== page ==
- Natural Treasure Hunt: Arm your children with a large paper bag and a predetermined list of “treasure hunt” objects. The objects should be easily findable, and should not disrupt or disturb animal and bird nests or harm living organisms. Leaves, rocks, shed feathers, pine cones, shells can all be on the list—which can be different for each child or all the same. Place a time limit on the search and of course, carefully control the range of searching for safety. The first child to get all the items on his list is the winner! End the activity with a show and tell where each child reveals their finds, where they found it and maybe something about it.
- Urban Bird Watching: This can be done anywhere but is especially fun for city dwellers that don’t often get to see wildlife. Secure a window box to the ledge of an outside window or a patio, and fill with potting soil. Plant bird safe and friendly seeds, encourage your child to help and to tend to the shoots that come up. Once the greens are growing, place a weighted open container within the window box and fill with water (rainwater is best, you’ll have to have means to collect it) for a mini birdbath. Attract birds with raisins, cranberries and other bits of fruit strewn about the ledge or strung on a string. Encourage your child to quiet watching so as not to startle and scare off any birds attracted. Have a bird identifying book on hand so you can look up the species of feathered friends who drop by. Once identified, have your child research facts about the birds who come to your window box, including range, and migratory patterns.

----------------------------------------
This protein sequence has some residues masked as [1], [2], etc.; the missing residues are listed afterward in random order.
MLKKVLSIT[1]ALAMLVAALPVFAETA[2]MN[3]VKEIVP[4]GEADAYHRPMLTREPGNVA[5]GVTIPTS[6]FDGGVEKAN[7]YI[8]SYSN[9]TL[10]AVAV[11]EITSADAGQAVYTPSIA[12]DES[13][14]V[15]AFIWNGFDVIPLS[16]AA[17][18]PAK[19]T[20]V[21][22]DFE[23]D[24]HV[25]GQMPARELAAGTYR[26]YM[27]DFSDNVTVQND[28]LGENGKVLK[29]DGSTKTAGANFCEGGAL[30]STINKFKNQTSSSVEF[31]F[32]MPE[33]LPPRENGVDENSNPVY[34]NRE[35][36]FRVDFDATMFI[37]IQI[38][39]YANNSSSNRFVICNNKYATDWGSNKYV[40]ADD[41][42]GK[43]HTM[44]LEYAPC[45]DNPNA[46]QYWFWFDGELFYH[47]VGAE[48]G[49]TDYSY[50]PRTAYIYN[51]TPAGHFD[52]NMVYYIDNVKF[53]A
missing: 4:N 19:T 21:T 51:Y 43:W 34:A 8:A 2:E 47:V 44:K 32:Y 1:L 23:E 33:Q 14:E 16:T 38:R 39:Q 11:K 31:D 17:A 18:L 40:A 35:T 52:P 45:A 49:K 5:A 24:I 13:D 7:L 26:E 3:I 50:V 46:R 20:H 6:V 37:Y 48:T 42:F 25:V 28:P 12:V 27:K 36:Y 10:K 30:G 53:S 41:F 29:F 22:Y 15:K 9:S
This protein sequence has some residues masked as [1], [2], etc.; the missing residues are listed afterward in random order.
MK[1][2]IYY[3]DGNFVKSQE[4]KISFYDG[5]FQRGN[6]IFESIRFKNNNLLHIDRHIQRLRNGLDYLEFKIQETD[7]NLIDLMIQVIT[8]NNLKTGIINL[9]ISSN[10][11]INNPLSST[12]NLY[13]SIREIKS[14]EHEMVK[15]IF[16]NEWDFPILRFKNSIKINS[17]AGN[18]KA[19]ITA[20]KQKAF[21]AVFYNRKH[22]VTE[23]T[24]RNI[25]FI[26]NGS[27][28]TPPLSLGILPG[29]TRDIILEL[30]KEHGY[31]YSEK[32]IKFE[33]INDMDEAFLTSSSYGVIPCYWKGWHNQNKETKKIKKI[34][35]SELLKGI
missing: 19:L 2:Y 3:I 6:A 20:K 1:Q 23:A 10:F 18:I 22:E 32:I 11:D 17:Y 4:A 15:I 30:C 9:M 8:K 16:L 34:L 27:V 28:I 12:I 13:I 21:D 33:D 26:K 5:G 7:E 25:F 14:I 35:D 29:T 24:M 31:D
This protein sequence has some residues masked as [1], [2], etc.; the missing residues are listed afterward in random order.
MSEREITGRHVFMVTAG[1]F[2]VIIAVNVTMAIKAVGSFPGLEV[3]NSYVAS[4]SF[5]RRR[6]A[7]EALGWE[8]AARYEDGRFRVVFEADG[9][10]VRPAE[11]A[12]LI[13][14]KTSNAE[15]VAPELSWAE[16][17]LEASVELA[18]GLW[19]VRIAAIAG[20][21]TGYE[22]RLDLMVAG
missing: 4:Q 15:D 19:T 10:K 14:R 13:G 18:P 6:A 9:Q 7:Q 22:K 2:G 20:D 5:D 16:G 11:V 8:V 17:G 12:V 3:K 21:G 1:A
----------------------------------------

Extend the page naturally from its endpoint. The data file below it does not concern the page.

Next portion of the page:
- Nature or Garden Tour: This is especially great if you have a large yard or park nearby. Armed with notebooks, pencils (if at a park) Popsicle sticks and permanent markers (if in your own yard) go on a walk around the outside area and try to identify as many plants and other natural objects as possible. Caution your child not to disturb the nests or dwellings of birds or animals, but encourage their interest in them. In your own yard, use the Popsicle sticks to write the names of the plants and stick into the ground next to them. Encourage the child to research each plant. The next time playmates come over to play, or visitors come to your house, your child can conduct a tour and show off their newly acquired knowledge!